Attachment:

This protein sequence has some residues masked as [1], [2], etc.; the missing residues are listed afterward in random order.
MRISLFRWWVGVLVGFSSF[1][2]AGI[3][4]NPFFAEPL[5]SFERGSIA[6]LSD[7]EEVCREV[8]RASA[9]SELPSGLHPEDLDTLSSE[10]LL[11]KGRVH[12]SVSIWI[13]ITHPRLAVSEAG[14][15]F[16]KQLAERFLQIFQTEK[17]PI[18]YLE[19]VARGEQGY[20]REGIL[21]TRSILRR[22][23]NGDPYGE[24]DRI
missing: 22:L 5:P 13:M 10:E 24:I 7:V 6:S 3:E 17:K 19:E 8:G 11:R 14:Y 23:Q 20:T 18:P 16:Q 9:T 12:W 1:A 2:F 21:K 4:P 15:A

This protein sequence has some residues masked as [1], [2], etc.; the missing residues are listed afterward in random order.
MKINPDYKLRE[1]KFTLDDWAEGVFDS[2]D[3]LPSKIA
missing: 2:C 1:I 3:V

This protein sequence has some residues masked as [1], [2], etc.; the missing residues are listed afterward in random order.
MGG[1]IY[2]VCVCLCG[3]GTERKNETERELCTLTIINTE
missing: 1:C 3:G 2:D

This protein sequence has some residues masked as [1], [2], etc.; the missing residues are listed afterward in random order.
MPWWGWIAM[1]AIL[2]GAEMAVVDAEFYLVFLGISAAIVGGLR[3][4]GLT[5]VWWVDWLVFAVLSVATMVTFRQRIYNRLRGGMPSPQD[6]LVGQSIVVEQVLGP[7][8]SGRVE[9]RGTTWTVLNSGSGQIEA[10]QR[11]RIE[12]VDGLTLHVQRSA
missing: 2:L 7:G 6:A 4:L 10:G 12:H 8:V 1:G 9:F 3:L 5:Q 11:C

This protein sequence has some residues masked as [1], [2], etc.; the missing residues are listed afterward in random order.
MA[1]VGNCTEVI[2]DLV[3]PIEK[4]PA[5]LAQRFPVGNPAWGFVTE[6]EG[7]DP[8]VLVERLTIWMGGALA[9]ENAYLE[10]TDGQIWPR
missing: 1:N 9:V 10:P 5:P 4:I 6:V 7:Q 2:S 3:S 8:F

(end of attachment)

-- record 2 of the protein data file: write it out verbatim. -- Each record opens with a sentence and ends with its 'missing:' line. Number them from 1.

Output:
This protein sequence has some residues masked as [1], [2], etc.; the missing residues are listed afterward in random order.
MKINPDYKLRE[1]KFTLDDWAEGVFDS[2]D[3]LPSKIA
missing: 2:C 1:I 3:V